illiquid asset, it takes time to sell if you own a piece of real estate, and you need money
tomorrow. You can’t necessarily do that. I mean, it’s possible, but it’s highly unlikely. Whereas if
you own a share of a REIT, and you need your money tomorrow, you press the sell button and
it’s instantly the money’s transferred to your account. But it’s at whatever it’s worth on that
day, but it’s your decision to do that. So, that’s kind of the pros of investing in a REIT. So, you
can diversify your portfolio by buying shares of a REIT, you are exposed to real estate, you
know most of them pay a you know a dividend of some sort. So there is to a certain extent, a
cash flow option to it. And you can you can sell quickly. But let’s kind of dig into what’s under
the hood of a REIT and how they operate how they work because That’s where you once you
understand that, you’ll, you’ll be able to make a better determination as to whether or not the
things I mentioned that were pros are benefits enough that outweigh the cost that I’m going to,
you know, walk you through.

Marco Kozlowski: So. So, from a liquidity standpoint, I can start with a very little, a little sum of money. If I have
1000 bucks, I can buy a piece of a REIT.
1000 bucks, I can buy a piece of a REIT.

Gabriel Araish: Yes, or shares correct shares, right?

Marco Kozlowski: A portion of a share of a REIT Exactly. It’s liquid, which means if I put $1,000 in, I can pull my
$1,000 out whatever it’s valued at that time. From a return perspective, I’m assuming that it’s a
lot less volatile, since we’re trusting those that are managing the REIT to grow the money at a
certain percentage. And I don’t know what the average return is, but I’m assuming it’s
somewhat positive. In most cases. Yeah.

Gabriel Araish: But it is depending on the timing. Right. Right. But based

Marco Kozlowski: on whatever real estate that they own, and the values the value of the real estate that the
share is based on, based on or is it the cash flow that’s generating that is based on? Because if

Gabriel Araish: if I don’t think there’s a correlation, because when you’re buying shares, it’s supply and
demand. So if you if a lot of people want to buy the stock, the price goes up, if a lot of people
sell the stock at the same time the price goes down. So there’s no real, it has nothing to do
with the real value stuff. No, I mean, it does to a certain extent, where if your real estate is
doing well, more people are going to want to buy it. But it’s not a direct correlation, where if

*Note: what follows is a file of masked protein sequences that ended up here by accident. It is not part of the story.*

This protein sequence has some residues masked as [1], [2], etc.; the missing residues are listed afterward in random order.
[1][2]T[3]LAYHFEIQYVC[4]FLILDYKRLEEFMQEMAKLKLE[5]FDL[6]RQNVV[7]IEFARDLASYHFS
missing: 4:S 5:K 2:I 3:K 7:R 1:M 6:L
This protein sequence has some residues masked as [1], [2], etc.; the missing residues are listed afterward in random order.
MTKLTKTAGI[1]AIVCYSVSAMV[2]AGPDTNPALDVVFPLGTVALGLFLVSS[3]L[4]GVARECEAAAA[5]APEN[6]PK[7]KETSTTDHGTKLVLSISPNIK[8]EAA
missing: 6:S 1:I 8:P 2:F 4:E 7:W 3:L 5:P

you’ve increased the value of your of your property, tenfold that your stock is gonna go up
tenfold. Right? So that’s what I’m saying

Marco Kozlowski: you could technically have a billion dollars in real estate, right? A billion dollars in real estate,
but the share be worth $2 billion dollars in valuation market share, because, yeah, supply and
demand of that. So you’re basically that’s interesting. All right,

Gabriel Araish: vice versa, too, though, and depends on how many shares they sell, right. So there’s, there’s a
lot of dilution that goes in there. I mean, I’m not a stock market expert by any means. But, you
know, I’ve read enough prospectuses of REITs. And a prospectus is just the document that most
know, I’ve read enough prospectuses of REITs. And a prospectus is just the document that most
of them, well, all of them who go public have to create in the US, it’s called a registration
statement. And in Canada, it’s called a prospectus. And that’s how you IPO and in there,
basically, there’s the whole, the whole nine yards of the works of how that that read is
structured, what their leverage permitted is, like, are they allowed to borrow 80% of the value
60% 40%. And you know, what they’re investing in. And so having the benefit of having read
these as, as a member of the regulator, I know exactly how they work. And even though they
give you distributions, you got to make sure that the money that they keep in the business is
actually enough to pay distributions, because I’ve seen cases where the distributions were
higher than their, a FFR, which is the, the, basically the income that they have at their adjusted
funds from operations. That’s what it stands for. And that’s basically what’s left over from, you
know, once all the expenses are paid. And if you’re distributing more than what is left over,
then you’re basically borrowing to pay distributions. So it may sound good to you, because you
have, you know, let’s say it’s a 6% dividend, 8% dividend, and you’re like, Okay, I’m getting six
8% on my money. But if they’re continuously borrowing to pay for that, then your stock share
eventually is going to start dropping, right? And so you’re, you’re you’re going to be losing
money on that front. So you’ll have a capital loss if you decide to sell and it’s really not
sustainable in the long run. Now, sometimes it’s sustainable, because it’s, it’s, it’s what it takes
in order to get off the ground. And people you know, there are REITs that could make that work,